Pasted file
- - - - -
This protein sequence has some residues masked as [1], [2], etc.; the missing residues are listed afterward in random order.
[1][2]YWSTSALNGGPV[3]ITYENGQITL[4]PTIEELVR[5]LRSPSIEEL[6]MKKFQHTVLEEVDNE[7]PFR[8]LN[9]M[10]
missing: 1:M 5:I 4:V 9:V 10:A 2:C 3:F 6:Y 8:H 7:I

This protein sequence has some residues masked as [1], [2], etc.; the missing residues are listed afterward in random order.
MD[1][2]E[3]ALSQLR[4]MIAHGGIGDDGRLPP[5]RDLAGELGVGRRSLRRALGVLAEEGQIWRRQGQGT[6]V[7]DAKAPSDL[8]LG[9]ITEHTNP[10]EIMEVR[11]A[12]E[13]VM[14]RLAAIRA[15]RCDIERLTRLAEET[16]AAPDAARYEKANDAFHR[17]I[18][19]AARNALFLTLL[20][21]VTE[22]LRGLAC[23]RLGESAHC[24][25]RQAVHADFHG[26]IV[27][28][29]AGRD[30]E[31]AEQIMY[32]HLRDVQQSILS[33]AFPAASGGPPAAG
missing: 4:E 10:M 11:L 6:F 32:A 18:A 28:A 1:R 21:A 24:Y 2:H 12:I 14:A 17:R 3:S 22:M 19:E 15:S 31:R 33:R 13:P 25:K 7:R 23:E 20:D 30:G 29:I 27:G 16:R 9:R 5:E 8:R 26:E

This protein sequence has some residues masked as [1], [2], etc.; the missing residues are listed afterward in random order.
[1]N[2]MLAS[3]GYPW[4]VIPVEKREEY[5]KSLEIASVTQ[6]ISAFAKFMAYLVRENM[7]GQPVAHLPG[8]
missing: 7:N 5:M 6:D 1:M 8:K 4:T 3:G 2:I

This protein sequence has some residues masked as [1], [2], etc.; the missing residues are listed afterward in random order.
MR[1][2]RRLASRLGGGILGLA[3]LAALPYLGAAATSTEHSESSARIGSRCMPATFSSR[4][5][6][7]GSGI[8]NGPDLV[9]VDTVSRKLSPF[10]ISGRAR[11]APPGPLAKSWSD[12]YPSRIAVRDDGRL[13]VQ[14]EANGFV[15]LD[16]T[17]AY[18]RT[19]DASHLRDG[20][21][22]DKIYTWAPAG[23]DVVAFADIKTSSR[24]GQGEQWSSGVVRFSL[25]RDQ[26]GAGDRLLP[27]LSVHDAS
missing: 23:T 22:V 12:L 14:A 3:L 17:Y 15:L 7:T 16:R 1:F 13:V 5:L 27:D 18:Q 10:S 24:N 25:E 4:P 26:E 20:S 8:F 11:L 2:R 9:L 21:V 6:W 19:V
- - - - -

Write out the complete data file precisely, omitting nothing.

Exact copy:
This protein sequence has some residues masked as [1], [2], etc.; the missing residues are listed afterward in random order.
[1][2]YWSTSALNGGPV[3]ITYENGQITL[4]PTIEELVR[5]LRSPSIEEL[6]MKKFQHTVLEEVDNE[7]PFR[8]LN[9]M[10]
missing: 1:M 5:I 4:V 9:V 10:A 2:C 3:F 6:Y 8:H 7:I

This protein sequence has some residues masked as [1], [2], etc.; the missing residues are listed afterward in random order.
MD[1][2]E[3]ALSQLR[4]MIAHGGIGDDGRLPP[5]RDLAGELGVGRRSLRRALGVLAEEGQIWRRQGQGT[6]V[7]DAKAPSDL[8]LG[9]ITEHTNP[10]EIMEVR[11]A[12]E[13]VM[14]RLAAIRA[15]RCDIERLTRLAEET[16]AAPDAARYEKANDAFHR[17]I[18][19]AARNALFLTLL[20][21]VTE[22]LRGLAC[23]RLGESAHC[24][25]RQAVHADFHG[26]IV[27][28][29]AGRD[30]E[31]AEQIMY[32]HLRDVQQSILS[33]AFPAASGGPPAAG
missing: 4:E 10:M 11:L 6:F 32:A 18:A 28:A 1:R 21:A 24:Y 2:H 12:I 14:A 17:R 3:S 22:M 19:E 15:S 31:R 33:R 13:P 25:K 7:R 23:E 20:D 30:G 29:I 27:G 16:R 9:R 5:E 8:R 26:E

This protein sequence has some residues masked as [1], [2], etc.; the missing residues are listed afterward in random order.
[1]N[2]MLAS[3]GYPW[4]VIPVEKREEY[5]KSLEIASVTQ[6]ISAFAKFMAYLVRENM[7]GQPVAHLPG[8]
missing: 7:N 5:M 6:D 1:M 8:K 4:T 3:G 2:I

This protein sequence has some residues masked as [1], [2], etc.; the missing residues are listed afterward in random order.
MR[1][2]RRLASRLGGGILGLA[3]LAALPYLGAAATSTEHSESSARIGSRCMPATFSSR[4][5][6][7]GSGI[8]NGPDLV[9]VDTVSRKLSPF[10]ISGRAR[11]APPGPLAKSWSD[12]YPSRIAVRDDGRL[13]VQ[14]EANGFV[15]LD[16]T[17]AY[18]RT[19]DASHLRDG[20][21][22]DKIYTWAPAG[23]DVVAFADIKTSSR[24]GQGEQWSSGVVRFSL[25]RDQ[26]GAGDRLLP[27]LSVHDAS
missing: 23:T 22:V 12:L 14:A 3:L 17:Y 15:L 7:T 16:R 1:F 13:V 5:L 27:D 18:Q 10:S 24:N 25:E 4:P 26:E 20:S 8:F 11:L 2:R 9:L 21:V 6:W 19:V